The saga of skyrocketing grocery prices continues. The newest victim? Your bread.
Wheat products now join the list of food products that are experiencing price increases this year, such as fresh vegetables, fruit and dairy, the latter of which notably has seen a six per cent increase due to price hikes by the Canadian Dairy Commission.
Russia’s invasion of Ukraine is impacting wheat production, fertilizer supply and transportation costs due to oil sanctions. Consumers will feel the impact — and soon, experts say.
Since the invasion began, global wheat prices have already risen to levels not seen since 2008.
“Ukraine is a major supplier of wheat,” said Michael Graydon, CEO of Food, Health & Consumer Products of Canada. “Bread, crackers, cookies, things we bring into our home every week, will go up.”
Russia and Ukraine combined had around 14 million tons of wheat and 18.5 million tons of corn left to ship this season, about seven per cent of the year’s global grains trade, according to the United Nations.
Traditionally, the average cost for a bushel of wheat is $6 to $8 (U.S). On Monday, the cost was sitting at $12.94 — double the cost at this time last year.
The new cost of wheat would be stacked on a recent burst of inflation. Statistics Canada reported that bakery product prices rose 7.4 per cent in January compared to a year ago, outpacing even the general food inflation rate of 6.5 per cent.
“The price is going up fast,” Graydon said. “In the first month of this war we saw (wheat) prices see a 30 per cent increase. It may continue at that pace, but that is speculative.”
At the start of 2022, Sylvain Charlebois, professor in food distribution and policy at Dalhousie University, predicted overall food prices were expected to rise by seven per cent by year’s end, which is still a prediction he’s comfortable making for wheat products, but he said the Ukraine conflict has the potential to challenge the seven per cent threshold.
In the U.S., food prices have risen nearly eight per cent, and Canada typically catches up to its neighbour, he added.
As the invasion continues, Ukraine is unlikely to produce grain this year, limiting supply and translating to inflationary costs for the consumer, with prices set to increase in the next three to six months as the harvest season begins, he said.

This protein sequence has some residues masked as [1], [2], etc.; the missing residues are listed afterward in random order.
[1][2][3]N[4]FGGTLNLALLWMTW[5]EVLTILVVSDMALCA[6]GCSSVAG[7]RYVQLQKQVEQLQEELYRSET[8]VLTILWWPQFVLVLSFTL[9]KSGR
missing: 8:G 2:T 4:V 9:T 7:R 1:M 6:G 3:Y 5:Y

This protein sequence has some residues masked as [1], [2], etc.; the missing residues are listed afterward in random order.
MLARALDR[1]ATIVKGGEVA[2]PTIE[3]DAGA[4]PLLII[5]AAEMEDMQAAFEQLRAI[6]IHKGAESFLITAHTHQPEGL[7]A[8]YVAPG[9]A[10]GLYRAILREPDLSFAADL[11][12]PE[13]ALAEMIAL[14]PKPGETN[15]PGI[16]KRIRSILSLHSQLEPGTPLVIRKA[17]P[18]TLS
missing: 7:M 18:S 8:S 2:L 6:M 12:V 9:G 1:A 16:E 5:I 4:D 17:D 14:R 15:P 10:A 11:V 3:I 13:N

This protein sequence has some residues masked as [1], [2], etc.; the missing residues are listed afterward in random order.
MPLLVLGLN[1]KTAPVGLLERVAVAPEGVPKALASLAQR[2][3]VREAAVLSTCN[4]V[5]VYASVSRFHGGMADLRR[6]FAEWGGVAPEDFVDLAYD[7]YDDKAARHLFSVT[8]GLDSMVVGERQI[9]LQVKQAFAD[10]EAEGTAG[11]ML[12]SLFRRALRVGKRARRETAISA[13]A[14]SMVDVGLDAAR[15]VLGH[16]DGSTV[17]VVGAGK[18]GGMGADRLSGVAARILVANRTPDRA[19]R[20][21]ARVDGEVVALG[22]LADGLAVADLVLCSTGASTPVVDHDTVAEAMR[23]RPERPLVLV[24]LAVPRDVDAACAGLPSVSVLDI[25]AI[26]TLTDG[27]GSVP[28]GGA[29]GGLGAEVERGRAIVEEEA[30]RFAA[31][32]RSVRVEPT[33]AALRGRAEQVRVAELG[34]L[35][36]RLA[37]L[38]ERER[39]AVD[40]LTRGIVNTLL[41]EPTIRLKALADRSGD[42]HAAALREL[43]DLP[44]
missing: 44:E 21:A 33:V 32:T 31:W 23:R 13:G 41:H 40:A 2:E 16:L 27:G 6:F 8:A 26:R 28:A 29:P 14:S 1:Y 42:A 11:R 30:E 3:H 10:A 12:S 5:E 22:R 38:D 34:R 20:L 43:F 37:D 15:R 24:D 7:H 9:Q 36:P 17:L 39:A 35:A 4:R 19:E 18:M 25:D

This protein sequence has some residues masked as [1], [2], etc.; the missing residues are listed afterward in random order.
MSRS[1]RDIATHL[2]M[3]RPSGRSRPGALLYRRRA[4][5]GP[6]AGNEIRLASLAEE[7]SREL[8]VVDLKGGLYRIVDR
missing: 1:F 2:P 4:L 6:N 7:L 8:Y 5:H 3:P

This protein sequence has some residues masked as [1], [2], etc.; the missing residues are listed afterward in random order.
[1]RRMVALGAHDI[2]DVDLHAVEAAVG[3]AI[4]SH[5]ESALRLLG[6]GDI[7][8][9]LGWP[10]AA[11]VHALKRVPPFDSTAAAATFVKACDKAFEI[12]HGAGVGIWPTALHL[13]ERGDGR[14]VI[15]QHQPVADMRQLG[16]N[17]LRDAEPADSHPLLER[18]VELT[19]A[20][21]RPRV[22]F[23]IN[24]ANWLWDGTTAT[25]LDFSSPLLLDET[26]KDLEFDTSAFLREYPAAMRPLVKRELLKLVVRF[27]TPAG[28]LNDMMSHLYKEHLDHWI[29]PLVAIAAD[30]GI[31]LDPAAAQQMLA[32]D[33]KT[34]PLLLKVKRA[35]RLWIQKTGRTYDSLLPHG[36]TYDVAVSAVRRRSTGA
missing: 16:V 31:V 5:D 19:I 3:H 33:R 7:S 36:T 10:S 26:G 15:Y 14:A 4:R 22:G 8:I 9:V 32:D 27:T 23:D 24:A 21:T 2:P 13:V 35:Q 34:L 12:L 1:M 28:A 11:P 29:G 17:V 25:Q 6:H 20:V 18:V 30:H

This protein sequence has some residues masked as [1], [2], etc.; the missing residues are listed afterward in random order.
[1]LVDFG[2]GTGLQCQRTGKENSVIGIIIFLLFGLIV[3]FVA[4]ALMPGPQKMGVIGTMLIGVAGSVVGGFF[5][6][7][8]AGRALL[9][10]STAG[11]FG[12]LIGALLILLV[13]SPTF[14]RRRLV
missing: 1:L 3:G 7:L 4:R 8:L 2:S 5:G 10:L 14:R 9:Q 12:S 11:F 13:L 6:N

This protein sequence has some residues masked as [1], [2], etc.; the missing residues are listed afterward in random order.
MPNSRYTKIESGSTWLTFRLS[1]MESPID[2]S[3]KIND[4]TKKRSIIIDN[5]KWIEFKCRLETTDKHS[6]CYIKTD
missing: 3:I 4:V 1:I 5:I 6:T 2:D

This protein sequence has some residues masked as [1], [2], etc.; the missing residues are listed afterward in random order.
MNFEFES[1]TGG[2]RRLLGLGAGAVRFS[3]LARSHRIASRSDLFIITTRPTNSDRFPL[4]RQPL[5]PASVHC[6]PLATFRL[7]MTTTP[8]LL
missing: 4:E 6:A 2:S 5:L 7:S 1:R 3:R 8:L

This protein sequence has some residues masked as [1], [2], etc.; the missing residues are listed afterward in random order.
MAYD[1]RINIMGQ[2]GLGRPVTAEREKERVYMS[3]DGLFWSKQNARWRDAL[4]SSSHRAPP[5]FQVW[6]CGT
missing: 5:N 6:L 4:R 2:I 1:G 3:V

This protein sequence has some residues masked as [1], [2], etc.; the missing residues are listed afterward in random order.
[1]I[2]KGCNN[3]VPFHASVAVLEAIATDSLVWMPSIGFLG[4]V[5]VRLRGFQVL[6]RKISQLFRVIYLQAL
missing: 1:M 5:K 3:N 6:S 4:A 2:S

“Impact on grocery store costs will be seen in the next few months,” Charlebois said.
The impacts won’t be felt here alone.
“Ukraine is called the bread basket of Europe,” Graydon said. “Canada doesn’t get a lot of wheat from Ukraine, but Europe does. They’ll be looking elsewhere to fill the void.”
Russel Hurst, executive director of the Ontario Agri Business Association, said the questions are: is Ukraine able to ship the grain it now has in storage? What does planting look like for spring 2022 in Ukraine?
Right now, some grain is being shipped, but the timelines are affected, he said. Whether farmers in Ukraine are able to plant in the spring is the “real wild card here.”
Ukraine’s planting season is due to start within a month and relies on foreign labour, many of whom are fleeing or will not enter the country.
However, when breaking down all the costs that go into making a loaf of bread, wheat isn’t the most significant expense. Around 10 to 15 per cent derives from wheat, and the rest is from labour costs, packaging and transportation, said Hurst.
So even a dramatic rise in the cost of wheat only affects a loaf of bread’s price so much, he said. Other supply-chain issues like labour shortages and oil price increases need to be factored into the cost as well.
“The longer the Ukrainian invasion lasts or gets worse, that will only drive up the cost of wheat and fertilizer more,” Hurst said.
Another significant factor likely to boost costs is the recent move by the U.S. to stop buying Russian oil — the cost of gas affects the cost of transporting the food and other necessities.
The limited supply from Ukraine could have a positive spinoff for Canadian farmers, as they’ll need to produce more wheat to meet global demand. But good weather and cheap fertilizer would also be useful, said Charlebois.
Western Canada drives the market for wheat production and the widespread drought in 2021 had a significant impact on prices. “Last year was a disastrous harvest season, which is why cost went up,” he said.
Russia is also a major exporter of fertilizer, accounting for 40 per cent of the global supply, and with the current conflict, the limited supply of fertilizer will increase the cost.
Charlebois said it’s important for people to remember that the global agrifood market is interconnected. If a bushel of wheat is more than $12 in the U.S., it will be the same in Canada. The prices of the three grains — corn, barley, and wheat — are all negotiated on global markets.
“We’re in for a wild ride,” he said.
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